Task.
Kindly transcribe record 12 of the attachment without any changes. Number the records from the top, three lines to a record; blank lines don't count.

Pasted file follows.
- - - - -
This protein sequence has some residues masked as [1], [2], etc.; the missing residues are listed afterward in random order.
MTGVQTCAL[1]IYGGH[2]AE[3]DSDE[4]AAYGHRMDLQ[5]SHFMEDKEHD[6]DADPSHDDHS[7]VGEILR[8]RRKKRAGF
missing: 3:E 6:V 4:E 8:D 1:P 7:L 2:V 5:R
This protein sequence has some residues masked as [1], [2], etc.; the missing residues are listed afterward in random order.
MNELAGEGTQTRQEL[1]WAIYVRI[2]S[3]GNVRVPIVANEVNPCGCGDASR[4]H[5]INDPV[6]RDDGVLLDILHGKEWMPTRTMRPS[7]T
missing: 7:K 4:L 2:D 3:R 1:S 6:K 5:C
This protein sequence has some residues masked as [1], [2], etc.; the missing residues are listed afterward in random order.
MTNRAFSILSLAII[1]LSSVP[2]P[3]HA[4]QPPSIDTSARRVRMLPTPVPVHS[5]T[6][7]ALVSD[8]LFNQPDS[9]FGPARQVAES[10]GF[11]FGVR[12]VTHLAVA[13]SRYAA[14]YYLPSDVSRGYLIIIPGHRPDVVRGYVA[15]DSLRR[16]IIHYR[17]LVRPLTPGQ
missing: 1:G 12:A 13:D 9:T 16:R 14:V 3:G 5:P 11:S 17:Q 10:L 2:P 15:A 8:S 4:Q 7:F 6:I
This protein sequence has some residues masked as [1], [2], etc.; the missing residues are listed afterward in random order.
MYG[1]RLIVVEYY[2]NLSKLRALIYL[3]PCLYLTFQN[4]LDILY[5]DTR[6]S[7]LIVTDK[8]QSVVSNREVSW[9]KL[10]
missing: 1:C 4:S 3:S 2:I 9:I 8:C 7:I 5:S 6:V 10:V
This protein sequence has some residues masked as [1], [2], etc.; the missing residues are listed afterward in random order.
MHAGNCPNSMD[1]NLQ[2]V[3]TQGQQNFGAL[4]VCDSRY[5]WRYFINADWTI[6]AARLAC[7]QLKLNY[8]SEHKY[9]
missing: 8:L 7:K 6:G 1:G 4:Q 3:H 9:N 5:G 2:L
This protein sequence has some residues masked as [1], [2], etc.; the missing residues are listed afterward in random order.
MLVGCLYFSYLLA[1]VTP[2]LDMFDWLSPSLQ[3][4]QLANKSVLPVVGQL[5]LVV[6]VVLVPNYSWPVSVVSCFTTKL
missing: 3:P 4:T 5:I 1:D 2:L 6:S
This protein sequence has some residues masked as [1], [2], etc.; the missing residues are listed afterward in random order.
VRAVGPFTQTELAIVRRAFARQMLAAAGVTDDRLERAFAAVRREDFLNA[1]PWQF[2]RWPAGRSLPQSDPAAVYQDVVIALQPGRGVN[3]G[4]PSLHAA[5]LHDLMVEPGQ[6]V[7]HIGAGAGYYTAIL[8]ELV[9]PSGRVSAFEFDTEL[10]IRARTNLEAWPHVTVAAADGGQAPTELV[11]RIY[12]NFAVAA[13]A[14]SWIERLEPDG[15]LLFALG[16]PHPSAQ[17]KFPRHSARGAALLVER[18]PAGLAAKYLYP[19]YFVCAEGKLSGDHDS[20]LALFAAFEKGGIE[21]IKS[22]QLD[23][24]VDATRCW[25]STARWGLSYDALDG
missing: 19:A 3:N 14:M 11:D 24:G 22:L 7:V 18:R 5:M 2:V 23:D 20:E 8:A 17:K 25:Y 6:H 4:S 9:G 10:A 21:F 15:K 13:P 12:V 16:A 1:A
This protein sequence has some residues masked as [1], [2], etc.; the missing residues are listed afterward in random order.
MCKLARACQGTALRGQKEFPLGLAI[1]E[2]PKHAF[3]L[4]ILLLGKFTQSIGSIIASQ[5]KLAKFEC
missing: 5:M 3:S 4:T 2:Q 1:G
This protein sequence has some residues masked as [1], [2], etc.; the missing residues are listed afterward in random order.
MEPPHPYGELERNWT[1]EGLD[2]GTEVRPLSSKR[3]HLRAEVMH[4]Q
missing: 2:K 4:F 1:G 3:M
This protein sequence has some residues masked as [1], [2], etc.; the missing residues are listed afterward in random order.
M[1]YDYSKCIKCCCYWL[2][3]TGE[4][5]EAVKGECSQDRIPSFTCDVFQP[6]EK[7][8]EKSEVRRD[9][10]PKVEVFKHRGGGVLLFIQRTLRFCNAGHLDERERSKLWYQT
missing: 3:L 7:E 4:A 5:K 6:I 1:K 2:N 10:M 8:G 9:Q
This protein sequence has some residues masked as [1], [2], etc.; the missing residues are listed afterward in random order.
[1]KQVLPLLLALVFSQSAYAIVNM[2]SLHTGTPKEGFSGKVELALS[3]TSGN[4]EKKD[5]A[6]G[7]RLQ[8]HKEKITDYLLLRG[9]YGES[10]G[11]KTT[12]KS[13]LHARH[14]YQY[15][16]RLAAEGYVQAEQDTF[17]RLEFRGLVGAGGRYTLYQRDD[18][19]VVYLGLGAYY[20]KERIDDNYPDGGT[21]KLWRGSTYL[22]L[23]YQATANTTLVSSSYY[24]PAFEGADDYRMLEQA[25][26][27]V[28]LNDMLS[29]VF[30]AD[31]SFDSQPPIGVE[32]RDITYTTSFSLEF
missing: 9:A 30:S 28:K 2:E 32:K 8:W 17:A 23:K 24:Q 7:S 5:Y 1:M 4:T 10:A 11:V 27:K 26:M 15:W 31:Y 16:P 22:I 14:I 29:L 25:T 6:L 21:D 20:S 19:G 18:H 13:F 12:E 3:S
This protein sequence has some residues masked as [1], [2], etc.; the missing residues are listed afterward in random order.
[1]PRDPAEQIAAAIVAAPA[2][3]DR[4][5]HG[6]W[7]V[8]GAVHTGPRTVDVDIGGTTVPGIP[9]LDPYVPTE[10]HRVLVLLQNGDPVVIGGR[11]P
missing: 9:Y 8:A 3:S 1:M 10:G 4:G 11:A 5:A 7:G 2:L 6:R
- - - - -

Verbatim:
This protein sequence has some residues masked as [1], [2], etc.; the missing residues are listed afterward in random order.
[1]PRDPAEQIAAAIVAAPA[2][3]DR[4][5]HG[6]W[7]V[8]GAVHTGPRTVDVDIGGTTVPGIP[9]LDPYVPTE[10]HRVLVLLQNGDPVVIGGR[11]P
missing: 9:Y 8:A 3:S 1:M 10:G 4:G 11:A 5:A 7:G 2:L 6:R